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Jean-Athanase Sicard (23 June 1872 – 28 January 1929) was a French neurologist and radiologist born in Marseille. He studied medicine in Marseille and Paris, where he studied with Charles Emile Troisier (1844-1919), Édouard Brissaud (1852-1909), Henri-Alexandre Danlos (1844-1912), Fulgence Raymond (1844-1910) and Georges-Fernand-Isidore Widal (1862-1929). With Widal he performed serodiagnostic studies in immunology. In 1899 he obtained his medical doctorate, and in 1910 was appointed chef de service at the Hôpital Necker. In 1923 he became a professor of internal pathology.

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  • Jean-Athanase Sicard (23 June 1872 – 28 January 1929) was a French neurologist and radiologist born in Marseille. He studied medicine in Marseille and Paris, where he studied with Charles Emile Troisier (1844-1919), Édouard Brissaud (1852-1909), Henri-Alexandre Danlos (1844-1912), Fulgence Raymond (1844-1910) and Georges-Fernand-Isidore Widal (1862-1929). With Widal he performed serodiagnostic studies in immunology. In 1899 he obtained his medical doctorate, and in 1910 was appointed chef de service at the Hôpital Necker. In 1923 he became a professor of internal pathology.
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  • Jean-Athanase Sicard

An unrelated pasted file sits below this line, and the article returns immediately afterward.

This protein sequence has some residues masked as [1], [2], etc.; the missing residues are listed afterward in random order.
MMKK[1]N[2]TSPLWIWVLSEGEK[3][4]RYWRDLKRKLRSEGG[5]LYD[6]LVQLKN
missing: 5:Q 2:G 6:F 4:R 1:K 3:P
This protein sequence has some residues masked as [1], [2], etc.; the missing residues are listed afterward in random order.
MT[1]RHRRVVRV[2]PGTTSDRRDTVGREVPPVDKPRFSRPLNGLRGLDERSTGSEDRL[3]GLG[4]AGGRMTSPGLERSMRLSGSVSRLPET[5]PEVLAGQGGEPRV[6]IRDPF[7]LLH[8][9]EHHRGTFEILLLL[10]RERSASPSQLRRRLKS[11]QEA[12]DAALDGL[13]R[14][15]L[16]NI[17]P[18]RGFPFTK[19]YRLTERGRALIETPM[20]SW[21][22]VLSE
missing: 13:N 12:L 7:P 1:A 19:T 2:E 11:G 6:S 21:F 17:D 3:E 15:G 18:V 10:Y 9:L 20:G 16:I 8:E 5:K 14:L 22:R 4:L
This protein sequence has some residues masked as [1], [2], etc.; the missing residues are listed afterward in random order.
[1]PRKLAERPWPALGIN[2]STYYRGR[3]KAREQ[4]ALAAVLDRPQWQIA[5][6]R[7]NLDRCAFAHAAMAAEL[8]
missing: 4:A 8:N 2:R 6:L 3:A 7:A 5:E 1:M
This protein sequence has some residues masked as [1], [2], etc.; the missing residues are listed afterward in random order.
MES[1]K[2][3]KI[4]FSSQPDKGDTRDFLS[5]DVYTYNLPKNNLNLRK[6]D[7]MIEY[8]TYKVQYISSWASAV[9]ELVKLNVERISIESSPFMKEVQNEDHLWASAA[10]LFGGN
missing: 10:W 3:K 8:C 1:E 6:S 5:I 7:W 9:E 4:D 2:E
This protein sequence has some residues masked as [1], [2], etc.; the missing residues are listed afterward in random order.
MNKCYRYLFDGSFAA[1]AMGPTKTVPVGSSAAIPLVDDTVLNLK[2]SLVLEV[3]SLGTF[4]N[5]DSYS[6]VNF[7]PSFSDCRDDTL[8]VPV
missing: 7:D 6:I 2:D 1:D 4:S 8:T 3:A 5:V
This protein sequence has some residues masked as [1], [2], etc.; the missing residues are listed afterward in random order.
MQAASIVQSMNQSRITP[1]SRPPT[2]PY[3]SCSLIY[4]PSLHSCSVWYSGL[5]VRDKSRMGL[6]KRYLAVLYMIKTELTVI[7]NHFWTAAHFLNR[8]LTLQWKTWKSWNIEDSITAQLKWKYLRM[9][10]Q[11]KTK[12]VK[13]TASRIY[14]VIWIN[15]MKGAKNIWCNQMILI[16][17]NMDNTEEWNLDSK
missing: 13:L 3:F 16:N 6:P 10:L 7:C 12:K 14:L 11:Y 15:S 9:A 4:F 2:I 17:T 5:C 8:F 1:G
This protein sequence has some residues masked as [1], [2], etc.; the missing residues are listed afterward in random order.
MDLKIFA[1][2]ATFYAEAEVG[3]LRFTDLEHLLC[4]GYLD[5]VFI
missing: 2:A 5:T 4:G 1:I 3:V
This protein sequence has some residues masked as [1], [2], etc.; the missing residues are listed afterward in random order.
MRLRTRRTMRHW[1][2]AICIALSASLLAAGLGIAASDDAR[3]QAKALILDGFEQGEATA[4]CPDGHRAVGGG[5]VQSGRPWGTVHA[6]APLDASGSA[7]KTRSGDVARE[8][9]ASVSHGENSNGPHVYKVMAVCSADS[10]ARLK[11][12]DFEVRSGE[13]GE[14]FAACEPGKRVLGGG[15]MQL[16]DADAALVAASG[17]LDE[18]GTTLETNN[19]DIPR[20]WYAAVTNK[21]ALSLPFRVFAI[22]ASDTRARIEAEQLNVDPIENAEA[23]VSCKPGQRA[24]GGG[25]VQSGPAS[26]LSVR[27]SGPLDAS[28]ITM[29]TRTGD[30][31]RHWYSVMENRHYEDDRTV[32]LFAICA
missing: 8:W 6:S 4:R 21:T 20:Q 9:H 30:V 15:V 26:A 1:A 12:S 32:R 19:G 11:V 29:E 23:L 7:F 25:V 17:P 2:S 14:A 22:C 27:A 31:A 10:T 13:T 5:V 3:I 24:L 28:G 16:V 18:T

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  • Jean-Athanase Sicard (23 June 1872 – 28 January 1929) was a French neurologist and radiologist born in Marseille. He studied medicine in Marseille and Paris, where he studied with Charles Emile Troisier (1844-1919), Édouard Brissaud (1852-1909), Henri-Alexandre Danlos (1844-1912), Fulgence Raymond (1844-1910) and Georges-Fernand-Isidore Widal (1862-1929). With Widal he performed serodiagnostic studies in immunology. In 1899 he obtained his medical doctorate, and in 1910 was appointed chef de service at the Hôpital Necker. In 1923 he became a professor of internal pathology. With Jacques Forestier (1890-1978), he introduced lipiodol (radio-opaque iodized poppyseed oil) for use in radiological investigations. Lipiodol was injected into a patients' cerebrospinal fluid for myelographic diagnosis and localization of intraspinal cysts and tumors. Sicard is also credited for introducing injections of sodium salicylate for treatment of varicose veins, as well as alcohol injections for relief of trigeminal neuralgia. In addition, he was one of the first physicians to become interested in the possibilities of a procedure known as pneumoencephalography. Along with Frédéric Justin Collet (1870-1966), Sicard is credited with identifying Collet-Sicard syndrome, a disorder in which neck trauma such as a Jefferson fracture causes damage to the cranial nerves.
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